24 are any questions, I will move on to the next topic.
25 Okay. Now, sir, we're going to go on to another topic and we're
1 going to be dealing with the Presidency and I'm going -- we're going to
2 be looking at the minutes of the meeting. I'm sorry. I apologise.
3 We're going to the London
4 going to 1D 02438, this is in binder 2. The first couple documents I
5 will sort of segue into that topic so just bear with me.
6 This document here is dated 21 May 1992. You see your name at
7 the bottom, Mr. Akmadzic, and along with it in this document, we also see
8 in English a letter dated the 20th of March by Mr. -- right, exactly.
9 Then there is another one by a Mr. Cutileiro.
10 Could you please comment on this? Why was it necessary for you
11 to send a letter to Mr. Susak enclosing letters from Cutileiro and
12 Pinheiro addressed to Izetbegovic and this was -- you were asking for
13 Mr. Brkic to be informed of this. Why was it necessary?
14 A. At the time, and this is the 21st of May, 1992, I was
15 secretary-general of the Presidency. Mr. Brkic was not in Sarajevo
16 just asked that the same text that Mr. Izetbegovic had received be sent
17 to Mr. Brkic for the negotiations.
18 Q. All right. Now, if we look at the one document that's dated 20th
19 March, 1992 that's addressed to, it says, "Dear Mr. President" and you
20 can see at that it is addressed to Alija Izetbegovic, the third
21 paragraph, it says, "Let me reiterate to you that the only solution to
22 the problems Bosnia and Herzegovina lies in proceeding at once with the
23 constitutional talks in order to reach a final agreement." Then it goes
25 Can you comment on what Mr. Izetbegovic's position was at the
1 time -- yeah, comment on that and then we're going to see what Cutileiro
2 is saying.
3 A. At the time this was -- these so-called one of the plans. The
4 first one was Cutileiro and then Carrington. The Cutileiro plan was
5 about a decentralised Bosnia and Herzegovina. It had a number of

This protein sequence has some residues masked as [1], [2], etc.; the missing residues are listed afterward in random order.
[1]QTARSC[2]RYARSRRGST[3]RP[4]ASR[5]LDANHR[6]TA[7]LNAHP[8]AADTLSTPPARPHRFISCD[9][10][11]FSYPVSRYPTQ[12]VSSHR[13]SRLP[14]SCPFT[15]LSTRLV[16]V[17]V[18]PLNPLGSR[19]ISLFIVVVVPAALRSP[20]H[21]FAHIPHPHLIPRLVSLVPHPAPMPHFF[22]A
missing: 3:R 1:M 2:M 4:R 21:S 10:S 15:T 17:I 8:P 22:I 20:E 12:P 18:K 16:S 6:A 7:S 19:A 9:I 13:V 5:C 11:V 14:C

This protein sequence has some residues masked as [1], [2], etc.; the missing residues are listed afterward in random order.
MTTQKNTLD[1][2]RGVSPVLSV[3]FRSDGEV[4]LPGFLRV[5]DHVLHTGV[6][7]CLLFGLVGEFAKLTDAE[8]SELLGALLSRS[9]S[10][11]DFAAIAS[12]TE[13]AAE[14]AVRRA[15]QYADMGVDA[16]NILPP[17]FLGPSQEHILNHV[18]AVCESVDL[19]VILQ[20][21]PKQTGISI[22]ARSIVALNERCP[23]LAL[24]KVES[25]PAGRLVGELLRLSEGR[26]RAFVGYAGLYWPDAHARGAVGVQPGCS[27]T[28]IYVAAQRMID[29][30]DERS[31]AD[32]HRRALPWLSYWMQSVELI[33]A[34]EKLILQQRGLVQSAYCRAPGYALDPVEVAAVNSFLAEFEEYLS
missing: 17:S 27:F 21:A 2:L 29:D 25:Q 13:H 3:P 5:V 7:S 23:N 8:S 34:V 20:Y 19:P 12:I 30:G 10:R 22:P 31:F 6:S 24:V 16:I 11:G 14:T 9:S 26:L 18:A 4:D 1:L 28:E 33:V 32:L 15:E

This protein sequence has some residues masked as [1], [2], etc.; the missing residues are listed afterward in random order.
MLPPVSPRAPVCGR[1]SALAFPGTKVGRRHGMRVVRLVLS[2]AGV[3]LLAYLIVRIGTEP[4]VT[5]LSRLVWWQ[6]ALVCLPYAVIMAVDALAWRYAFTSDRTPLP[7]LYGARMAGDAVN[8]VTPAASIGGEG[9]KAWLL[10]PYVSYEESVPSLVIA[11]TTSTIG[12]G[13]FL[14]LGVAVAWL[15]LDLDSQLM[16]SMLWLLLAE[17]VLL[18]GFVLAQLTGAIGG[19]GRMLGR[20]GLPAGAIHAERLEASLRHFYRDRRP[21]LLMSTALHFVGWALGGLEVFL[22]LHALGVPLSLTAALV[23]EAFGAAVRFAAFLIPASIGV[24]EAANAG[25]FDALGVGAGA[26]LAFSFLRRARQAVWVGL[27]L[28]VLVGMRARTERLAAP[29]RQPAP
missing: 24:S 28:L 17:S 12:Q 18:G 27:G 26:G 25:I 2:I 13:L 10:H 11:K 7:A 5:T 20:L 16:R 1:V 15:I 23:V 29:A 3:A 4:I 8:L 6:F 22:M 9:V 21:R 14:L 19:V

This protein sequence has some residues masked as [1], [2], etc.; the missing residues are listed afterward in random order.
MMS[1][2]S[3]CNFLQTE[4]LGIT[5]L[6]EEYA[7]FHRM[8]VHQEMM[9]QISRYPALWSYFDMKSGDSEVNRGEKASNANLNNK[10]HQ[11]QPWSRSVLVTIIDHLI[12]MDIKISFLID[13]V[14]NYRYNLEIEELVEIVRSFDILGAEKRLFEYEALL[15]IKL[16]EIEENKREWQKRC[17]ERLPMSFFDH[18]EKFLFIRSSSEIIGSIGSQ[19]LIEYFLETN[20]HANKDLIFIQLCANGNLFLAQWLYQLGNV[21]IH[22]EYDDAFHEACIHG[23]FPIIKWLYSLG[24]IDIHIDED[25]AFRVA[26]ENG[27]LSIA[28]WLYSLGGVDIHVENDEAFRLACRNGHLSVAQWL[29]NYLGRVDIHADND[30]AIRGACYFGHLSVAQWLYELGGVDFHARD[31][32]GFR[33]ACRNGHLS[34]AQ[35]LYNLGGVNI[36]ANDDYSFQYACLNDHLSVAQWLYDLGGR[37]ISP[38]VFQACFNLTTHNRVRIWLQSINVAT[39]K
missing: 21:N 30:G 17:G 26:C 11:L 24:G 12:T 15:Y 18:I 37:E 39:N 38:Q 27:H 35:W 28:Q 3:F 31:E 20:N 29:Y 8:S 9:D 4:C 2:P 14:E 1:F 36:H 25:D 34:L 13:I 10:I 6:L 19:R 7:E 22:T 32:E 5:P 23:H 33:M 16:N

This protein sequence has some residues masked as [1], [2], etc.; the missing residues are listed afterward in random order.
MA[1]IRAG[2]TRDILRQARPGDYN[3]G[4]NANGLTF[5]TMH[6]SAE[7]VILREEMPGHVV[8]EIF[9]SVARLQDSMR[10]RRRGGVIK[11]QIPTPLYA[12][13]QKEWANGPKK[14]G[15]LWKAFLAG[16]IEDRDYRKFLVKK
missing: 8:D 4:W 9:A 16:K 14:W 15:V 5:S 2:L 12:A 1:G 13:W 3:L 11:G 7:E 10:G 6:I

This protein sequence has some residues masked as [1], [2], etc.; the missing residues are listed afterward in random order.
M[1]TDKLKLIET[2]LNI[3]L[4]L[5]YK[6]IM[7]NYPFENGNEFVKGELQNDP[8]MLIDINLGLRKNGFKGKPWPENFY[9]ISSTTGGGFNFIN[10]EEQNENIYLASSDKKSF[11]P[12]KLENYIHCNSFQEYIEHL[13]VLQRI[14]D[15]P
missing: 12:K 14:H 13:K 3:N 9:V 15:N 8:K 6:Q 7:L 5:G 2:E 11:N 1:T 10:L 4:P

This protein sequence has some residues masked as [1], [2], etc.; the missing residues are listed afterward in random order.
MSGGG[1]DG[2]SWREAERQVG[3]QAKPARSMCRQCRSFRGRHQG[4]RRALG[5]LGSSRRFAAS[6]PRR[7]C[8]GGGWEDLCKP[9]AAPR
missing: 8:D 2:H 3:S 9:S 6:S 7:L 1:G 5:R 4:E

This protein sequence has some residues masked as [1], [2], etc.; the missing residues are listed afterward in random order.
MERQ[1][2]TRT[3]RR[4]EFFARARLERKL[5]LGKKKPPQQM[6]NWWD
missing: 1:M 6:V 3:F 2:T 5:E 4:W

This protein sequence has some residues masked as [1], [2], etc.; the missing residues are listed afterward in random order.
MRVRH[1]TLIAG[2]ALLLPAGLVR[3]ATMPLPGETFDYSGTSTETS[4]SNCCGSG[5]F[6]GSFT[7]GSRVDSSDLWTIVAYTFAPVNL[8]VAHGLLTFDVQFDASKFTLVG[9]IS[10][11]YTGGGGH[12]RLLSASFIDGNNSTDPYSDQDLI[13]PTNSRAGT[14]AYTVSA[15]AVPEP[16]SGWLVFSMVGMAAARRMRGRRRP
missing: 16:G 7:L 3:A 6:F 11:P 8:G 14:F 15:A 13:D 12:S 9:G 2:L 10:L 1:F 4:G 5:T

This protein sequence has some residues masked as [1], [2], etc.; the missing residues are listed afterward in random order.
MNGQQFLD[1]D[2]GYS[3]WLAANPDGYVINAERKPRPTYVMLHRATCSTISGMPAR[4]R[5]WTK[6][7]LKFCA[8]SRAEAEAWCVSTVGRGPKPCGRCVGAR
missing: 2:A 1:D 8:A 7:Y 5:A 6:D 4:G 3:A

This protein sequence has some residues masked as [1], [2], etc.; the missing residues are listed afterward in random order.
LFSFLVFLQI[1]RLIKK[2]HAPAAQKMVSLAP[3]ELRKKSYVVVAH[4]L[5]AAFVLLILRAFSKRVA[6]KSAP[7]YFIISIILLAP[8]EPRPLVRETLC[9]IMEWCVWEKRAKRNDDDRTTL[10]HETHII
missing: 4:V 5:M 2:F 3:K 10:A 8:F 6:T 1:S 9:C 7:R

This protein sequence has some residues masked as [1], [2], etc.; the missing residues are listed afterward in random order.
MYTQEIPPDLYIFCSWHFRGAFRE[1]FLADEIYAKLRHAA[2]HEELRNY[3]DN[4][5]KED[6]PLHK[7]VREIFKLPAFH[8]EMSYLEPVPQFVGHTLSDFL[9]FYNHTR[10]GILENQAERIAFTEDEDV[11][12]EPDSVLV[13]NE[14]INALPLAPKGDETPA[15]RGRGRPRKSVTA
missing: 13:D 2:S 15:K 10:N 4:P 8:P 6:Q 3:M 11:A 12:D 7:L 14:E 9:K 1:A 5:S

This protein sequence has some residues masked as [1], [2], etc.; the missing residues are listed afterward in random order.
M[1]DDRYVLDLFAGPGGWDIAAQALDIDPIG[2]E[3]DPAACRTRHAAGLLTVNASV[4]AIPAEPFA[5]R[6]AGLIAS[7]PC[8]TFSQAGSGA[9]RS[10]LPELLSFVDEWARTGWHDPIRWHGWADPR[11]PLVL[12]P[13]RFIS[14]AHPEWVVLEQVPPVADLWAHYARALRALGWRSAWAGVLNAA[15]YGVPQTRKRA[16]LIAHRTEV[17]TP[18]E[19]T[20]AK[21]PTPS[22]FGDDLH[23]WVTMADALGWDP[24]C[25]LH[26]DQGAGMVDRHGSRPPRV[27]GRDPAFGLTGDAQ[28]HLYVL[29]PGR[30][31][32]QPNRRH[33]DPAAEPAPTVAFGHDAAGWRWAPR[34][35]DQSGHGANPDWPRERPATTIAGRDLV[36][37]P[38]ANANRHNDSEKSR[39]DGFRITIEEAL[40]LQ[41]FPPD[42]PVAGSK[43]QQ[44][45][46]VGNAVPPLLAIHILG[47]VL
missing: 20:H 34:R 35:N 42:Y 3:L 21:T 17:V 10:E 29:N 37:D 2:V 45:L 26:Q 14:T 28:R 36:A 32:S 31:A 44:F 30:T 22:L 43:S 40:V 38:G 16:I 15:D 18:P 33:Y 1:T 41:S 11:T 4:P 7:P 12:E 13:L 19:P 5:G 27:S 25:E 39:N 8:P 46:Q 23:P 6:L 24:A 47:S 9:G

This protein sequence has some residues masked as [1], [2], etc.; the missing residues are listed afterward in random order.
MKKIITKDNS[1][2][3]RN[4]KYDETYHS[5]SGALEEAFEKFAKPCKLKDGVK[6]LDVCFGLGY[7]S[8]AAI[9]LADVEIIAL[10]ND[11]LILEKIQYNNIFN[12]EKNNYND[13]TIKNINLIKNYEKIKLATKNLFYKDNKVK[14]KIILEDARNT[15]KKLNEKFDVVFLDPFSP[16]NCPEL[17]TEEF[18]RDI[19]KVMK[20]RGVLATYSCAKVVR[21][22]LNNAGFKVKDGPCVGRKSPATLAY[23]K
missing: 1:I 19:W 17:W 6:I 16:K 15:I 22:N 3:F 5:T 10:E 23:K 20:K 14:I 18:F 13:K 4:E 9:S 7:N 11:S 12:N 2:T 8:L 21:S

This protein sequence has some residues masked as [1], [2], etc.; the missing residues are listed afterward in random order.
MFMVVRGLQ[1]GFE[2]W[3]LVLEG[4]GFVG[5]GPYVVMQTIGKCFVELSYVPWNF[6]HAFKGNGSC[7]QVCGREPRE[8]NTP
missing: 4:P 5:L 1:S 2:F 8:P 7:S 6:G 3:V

6 components. I'm not going into that now though. The general framework
7 for that plan, however, was accepted by both the Serb and the Croat
8 sides. Mr. Izetbegovic, however, refused it, turned it down.
9 Q. All right. Let's look at the following document and this is from
10 Mr. Cutileiro and this is dated actually the day earlier, 19th May,
11 second paragraph it says, "I'm aware of the difficulties, but I cannot
12 agree that they are reasons for a postponement, and I do ask you to
13 reconsider your position for the following reasons ..."
14 Then the next paragraph, he says:
15 "I did not reconvene the talks lightly. As you know, the council
16 of the ministers of the EC, the United Nations Secretary General and the
17 United Nations Security Council from urged us to get on with our work
18 with the utmost urgency" and then later on they're pleading that he would
19 make it to Lisbon
20 Do you know why Mr. Izetbegovic was being begged, essentially, my
21 word not theirs, but cajoled, whatever you want to call it to attend the
23 A. Mr. Izetbegovic refused to have talks to the extent that he
24 could, talks about Bosnia and Herzegovina that was not a unitary state.
25 Again, he tried but Cutileiro was warning him about communication
1 difficulties and he said that talks should be arranged and organised.
2 Q. All right. If we go to the next document, 1D 02564, binder 2 for
3 Your Honours. This is dated 17 August 1992 and it appears to be
4 addressed to Mr. Boban and it's from Lord Carrington. Now, given your